NPA reaction to Defra gene editing announcement
29th Sep 2021 / By Alistair Driver
Defra Secretary George Eustice has announced new plans to ‘unlock the power of gene editing’ - however, the focus will initially be on crops, rather than livestock.
Defra’s response to a consultation published earlier this year on paving the way for the use of the technology in England sets out how it plans to ‘pave the way to enable use of gene editing technologies, which can help better protect the environment’.
But while gene editing can be applied to livestock - pigs have already been bred experimentally to be resistant to PRRS using the technology - Defra stressed that the focus will be on plants produced by genetic technologies, where genetic changes could have occurred naturally or could have been a result of traditional breeding methods.
Any changes allowing the technology to be used in livestock will follow later, after Defra has given more consideration to the ethical concerns raised in the consultation.
Scientists will continue to be required to notify Defra of any research trials, but the planned changes will ease burdens for research and development involving plants, using technologies such as gene editing, to align them with plants developed using traditional breeding methods.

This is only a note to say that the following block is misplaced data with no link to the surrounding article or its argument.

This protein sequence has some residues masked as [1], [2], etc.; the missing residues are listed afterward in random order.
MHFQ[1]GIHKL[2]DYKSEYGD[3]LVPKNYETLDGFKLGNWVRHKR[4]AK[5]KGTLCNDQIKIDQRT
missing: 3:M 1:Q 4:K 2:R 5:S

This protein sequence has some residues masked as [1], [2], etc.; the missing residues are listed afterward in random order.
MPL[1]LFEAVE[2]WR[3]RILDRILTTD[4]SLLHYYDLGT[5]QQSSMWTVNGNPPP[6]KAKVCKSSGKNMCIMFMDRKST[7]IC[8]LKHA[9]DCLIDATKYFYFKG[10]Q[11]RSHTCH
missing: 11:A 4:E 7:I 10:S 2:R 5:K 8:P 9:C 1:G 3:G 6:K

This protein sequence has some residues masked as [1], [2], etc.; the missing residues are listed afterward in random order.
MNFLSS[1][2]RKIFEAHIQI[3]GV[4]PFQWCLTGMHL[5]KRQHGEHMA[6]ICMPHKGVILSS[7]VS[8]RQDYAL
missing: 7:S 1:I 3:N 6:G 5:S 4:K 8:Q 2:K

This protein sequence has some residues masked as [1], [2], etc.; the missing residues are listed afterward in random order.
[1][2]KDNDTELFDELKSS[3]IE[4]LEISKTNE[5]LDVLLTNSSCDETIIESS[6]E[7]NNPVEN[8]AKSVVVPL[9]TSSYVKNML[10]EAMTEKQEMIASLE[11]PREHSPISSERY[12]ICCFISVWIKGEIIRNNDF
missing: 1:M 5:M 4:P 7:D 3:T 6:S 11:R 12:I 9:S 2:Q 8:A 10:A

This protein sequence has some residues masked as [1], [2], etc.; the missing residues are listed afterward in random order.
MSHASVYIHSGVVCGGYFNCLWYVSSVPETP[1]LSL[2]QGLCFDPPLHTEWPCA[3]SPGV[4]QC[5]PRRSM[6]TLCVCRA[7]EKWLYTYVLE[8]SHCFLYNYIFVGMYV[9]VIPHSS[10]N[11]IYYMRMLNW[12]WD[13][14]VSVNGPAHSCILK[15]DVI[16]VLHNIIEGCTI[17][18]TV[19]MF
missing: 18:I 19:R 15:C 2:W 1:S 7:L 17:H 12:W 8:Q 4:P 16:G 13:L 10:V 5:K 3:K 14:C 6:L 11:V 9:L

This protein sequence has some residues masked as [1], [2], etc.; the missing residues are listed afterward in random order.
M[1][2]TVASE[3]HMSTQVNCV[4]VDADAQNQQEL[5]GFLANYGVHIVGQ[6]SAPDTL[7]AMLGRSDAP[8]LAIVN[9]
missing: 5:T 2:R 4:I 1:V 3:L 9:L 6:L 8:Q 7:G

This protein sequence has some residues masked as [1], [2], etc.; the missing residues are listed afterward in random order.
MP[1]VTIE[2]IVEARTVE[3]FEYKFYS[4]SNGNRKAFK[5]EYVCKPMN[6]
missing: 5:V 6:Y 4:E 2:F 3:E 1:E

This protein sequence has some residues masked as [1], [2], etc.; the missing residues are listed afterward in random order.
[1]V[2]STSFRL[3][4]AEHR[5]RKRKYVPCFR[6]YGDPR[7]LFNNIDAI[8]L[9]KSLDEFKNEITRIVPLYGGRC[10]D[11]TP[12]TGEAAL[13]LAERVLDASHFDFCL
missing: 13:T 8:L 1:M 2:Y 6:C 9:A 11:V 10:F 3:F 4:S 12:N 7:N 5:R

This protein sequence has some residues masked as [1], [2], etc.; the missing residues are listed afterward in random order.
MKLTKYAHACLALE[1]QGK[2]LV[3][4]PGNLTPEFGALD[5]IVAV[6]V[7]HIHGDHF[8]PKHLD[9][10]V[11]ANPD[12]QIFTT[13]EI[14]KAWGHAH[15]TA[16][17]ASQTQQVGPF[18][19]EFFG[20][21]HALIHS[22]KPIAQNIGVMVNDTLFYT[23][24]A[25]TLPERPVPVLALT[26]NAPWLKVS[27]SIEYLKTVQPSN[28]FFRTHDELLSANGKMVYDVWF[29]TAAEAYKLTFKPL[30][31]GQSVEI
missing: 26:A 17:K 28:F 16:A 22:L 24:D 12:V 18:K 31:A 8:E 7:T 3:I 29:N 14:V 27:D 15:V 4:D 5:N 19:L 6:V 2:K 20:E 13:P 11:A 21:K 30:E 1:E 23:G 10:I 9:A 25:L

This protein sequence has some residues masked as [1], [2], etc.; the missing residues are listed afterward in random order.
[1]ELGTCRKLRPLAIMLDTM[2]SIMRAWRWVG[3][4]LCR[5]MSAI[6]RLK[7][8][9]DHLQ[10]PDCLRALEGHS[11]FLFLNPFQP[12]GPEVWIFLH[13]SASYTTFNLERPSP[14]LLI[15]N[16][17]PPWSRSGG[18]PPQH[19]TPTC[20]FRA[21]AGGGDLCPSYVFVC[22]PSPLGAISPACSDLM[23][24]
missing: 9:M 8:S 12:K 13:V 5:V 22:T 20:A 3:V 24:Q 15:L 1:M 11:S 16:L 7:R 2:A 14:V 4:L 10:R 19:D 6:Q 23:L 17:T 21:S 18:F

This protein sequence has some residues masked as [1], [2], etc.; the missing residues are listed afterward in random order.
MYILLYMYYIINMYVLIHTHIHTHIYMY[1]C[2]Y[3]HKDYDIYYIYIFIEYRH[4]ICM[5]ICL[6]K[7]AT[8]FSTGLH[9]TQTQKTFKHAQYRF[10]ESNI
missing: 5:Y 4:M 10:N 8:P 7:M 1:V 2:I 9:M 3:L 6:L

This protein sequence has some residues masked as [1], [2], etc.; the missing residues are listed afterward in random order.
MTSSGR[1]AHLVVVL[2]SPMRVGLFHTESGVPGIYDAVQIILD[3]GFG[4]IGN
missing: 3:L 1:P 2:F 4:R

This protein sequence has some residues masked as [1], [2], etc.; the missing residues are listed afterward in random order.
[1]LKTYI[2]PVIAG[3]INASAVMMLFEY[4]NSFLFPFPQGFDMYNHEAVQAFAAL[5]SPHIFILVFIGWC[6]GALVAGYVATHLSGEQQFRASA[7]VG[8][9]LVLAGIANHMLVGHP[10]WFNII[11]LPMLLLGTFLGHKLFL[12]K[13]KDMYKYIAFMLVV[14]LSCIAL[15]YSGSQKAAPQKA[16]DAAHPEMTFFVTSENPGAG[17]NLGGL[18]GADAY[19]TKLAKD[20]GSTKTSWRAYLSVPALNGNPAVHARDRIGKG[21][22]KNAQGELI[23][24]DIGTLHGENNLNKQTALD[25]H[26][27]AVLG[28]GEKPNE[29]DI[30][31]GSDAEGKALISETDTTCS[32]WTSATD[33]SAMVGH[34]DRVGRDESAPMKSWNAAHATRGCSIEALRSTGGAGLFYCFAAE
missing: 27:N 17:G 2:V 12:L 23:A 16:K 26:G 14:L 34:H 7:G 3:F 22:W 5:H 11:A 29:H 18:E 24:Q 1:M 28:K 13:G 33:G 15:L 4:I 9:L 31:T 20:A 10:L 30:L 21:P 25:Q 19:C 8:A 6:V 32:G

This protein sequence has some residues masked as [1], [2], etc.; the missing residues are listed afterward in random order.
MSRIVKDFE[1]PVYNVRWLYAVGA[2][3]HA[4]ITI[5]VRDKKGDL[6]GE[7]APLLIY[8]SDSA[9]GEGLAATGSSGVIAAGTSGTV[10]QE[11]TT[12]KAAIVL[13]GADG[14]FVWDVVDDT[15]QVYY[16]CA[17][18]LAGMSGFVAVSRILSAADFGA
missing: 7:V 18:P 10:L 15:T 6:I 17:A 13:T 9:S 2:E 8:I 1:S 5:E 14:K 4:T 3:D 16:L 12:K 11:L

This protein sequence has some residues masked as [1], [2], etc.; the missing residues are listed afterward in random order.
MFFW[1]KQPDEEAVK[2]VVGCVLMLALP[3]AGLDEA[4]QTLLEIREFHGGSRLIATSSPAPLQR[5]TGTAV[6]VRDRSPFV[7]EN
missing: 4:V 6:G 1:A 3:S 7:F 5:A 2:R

The next step will be to review the regulatory definitions of a genetically modified organism, to exclude organisms produced by gene editing and other genetic technologies if they could have been developed by traditional breeding.
Defra stressed there will be no weakening of the UK’s ‘strong food safety standards’.
Mr Eustice said: “Gene editing has the ability to harness the genetic resources that nature has provided. It is a tool that could help us in order to tackle some of the biggest challenges that we face – around food security, climate change and biodiversity loss.”
The NPA’s response to the gene editing consultation earlier this year highlighted the benefits the technology could bring for farm animal health and welfare.
Responding to today's announcement, NPA senior policy adviser Rebecca Veale said: “We’re very pleased that the Government is taking genetic technology policy forward because technologies such as gene editing are vital for the future of the pig industry - they could benefit not only our pig herd, but the environment and the British public also.
“The initial focus for government is plant research, which is a great first step, but we hope that Government can also look to develop the legislative foundation to drive the innovation and allow it to be applicable in the field.
“We also hope that, once established, the scope can be broadened to explore the opportunities in livestock.”